What’s the difference between milk and alternatives?

What’s the difference between milk and alternatives?

We know that dairy isn’t for everyone – whether for health or taste reasons. Find out about lactose intolerance and the nutritional differences between dairy and alternatives with our guide.

In the current day and age, people’s diet options and choices are wider and more varied than ever before. This can be motivated by personal choices to give up certain foods or focus on specific types of food, while some are motivated by how their body responds to things found in particular foods.

The important thing to consider if you are thinking about giving up dairy, or any food type, is to know what areas of nutrition you will need to find elsewhere.

What is lactose intolerance?

Being lactose intolerant means your body is unable to digest lactose, a type of sugar found in milk and other dairy products. This is usually due to your body not producing enough of something called lactase, an enzyme that breaks down lactose into other sugars that can be absorbed into the bloodstream.

What foods to avoid if you’re lactose intolerant

If you have lactose intolerance, then you should typically avoid foods that naturally contain lactose, such as milk and yogurt. While you might be able to consume small amounts without issue, such as certain types of cheese, for some people even small quantities of lactose can affect your body.

However, you can find plenty of lactose free dairy products stocked in supermarkets, like the Arla Lactofree range, which uses lactase in order to break down the lactose into simple sugars and making it easier to digest for those who are lactose intolerant.

If you think you might be lactose intolerant, you should consult your doctor to make sure and to get more information on diet.

Should I give up dairy if I’m lactose intolerant?

This is entirely your choice – if lactose intolerance is the only motivator, then there are lactose-free dairy products that mean you can keep eating dairy as part of your diet and retain the nutritional benefits such as the high calcium content.

However, if you’d rather give up dairy – either in isolation or as part of a wider dietary shift, e.g. going vegan – then that can prove beneficial to some people who are sensitive to lactose.

However, dairy alternatives won’t have the same nutritional composition as dairy products. Although they perform the same functional role in a meal, whether that’s an alternative to milk, cheese, cream or otherwise, many dairy alternatives contain vastly different ingredients meaning they don’t always perform the same nutritional role within a person’s diet.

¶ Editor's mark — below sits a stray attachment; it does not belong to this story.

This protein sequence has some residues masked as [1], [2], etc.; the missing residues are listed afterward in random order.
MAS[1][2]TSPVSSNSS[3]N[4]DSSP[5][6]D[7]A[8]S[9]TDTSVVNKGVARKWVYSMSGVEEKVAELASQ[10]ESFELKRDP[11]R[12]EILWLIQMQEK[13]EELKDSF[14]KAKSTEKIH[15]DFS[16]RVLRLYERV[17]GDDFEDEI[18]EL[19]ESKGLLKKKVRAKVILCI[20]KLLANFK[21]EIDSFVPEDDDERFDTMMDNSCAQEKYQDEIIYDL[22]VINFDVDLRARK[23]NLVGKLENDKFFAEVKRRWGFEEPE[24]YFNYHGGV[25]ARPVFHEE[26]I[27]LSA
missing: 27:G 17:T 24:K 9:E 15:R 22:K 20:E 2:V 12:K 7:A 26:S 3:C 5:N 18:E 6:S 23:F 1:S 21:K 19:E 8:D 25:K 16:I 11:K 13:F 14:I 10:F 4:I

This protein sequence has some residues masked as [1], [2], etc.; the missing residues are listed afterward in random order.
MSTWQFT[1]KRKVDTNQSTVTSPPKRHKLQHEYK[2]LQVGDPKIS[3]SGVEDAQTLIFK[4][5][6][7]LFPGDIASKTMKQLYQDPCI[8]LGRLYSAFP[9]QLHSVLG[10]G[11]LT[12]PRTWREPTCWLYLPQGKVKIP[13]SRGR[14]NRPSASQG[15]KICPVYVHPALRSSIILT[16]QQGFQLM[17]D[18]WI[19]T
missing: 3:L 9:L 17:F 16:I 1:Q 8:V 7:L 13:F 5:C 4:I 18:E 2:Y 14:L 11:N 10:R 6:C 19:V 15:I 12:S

Nutritional differences between dairy and dairy alternatives

Whether it is for dietary reasons or simply preference, you can substitute milk and dairy products with a variety of alternatives. If you are cutting dairy out of your diet, even if that’s just one type such as milk, then you need to make sure your body is still getting all the nutrients it needs.

Because there are so many types of dairy alternatives available, you’ll need to check the label of the one you choose to know what it’s providing your body, but here are a few things to note:

  • Dairy-free alternative drinks which work as stand-ins for milk typically have no nutritional value in their raw form, requiring fortification processes to add in the vitamins and minerals our bodies need, while milk already contains these vitamins and minerals naturally.
  • Dairy-free milk alternatives typically contain 0.1-0.4g protein per 100g compared to milk’s protein content of 3.5 g per 100g, while soy drink is the only alternative type that has a protein content comparable to milk.
  • Organic milk alternatives don’t go through this fortification process, as this would stop them from being called organic, which means they lack the nutritional content which milk has and creates a larger nutritional deficit that needs to be filled by other foods.
  • Dairy-free alternatives to cheese are usually made of coconut fat and modified starch, meaning they are not a source of protein and often also lack the vitamins and minerals found in dairy cheeses. This means that if you decide to swap to using a dairy-free cheese alternative, you’ll need to find alternative food sources to ensure your body still gets the nutrition it needs to function normally.

Choice is one of the greatest assets we have in the modern age – something that Arla understands well. That’s why we launched our Lactofree products, if you’d rather retain dairy as part of your diet when sensitive to lactose in dairy, and our Jörd range for those who’d prefer to use alternatives, so that our customers can make whichever dietary choices they prefer.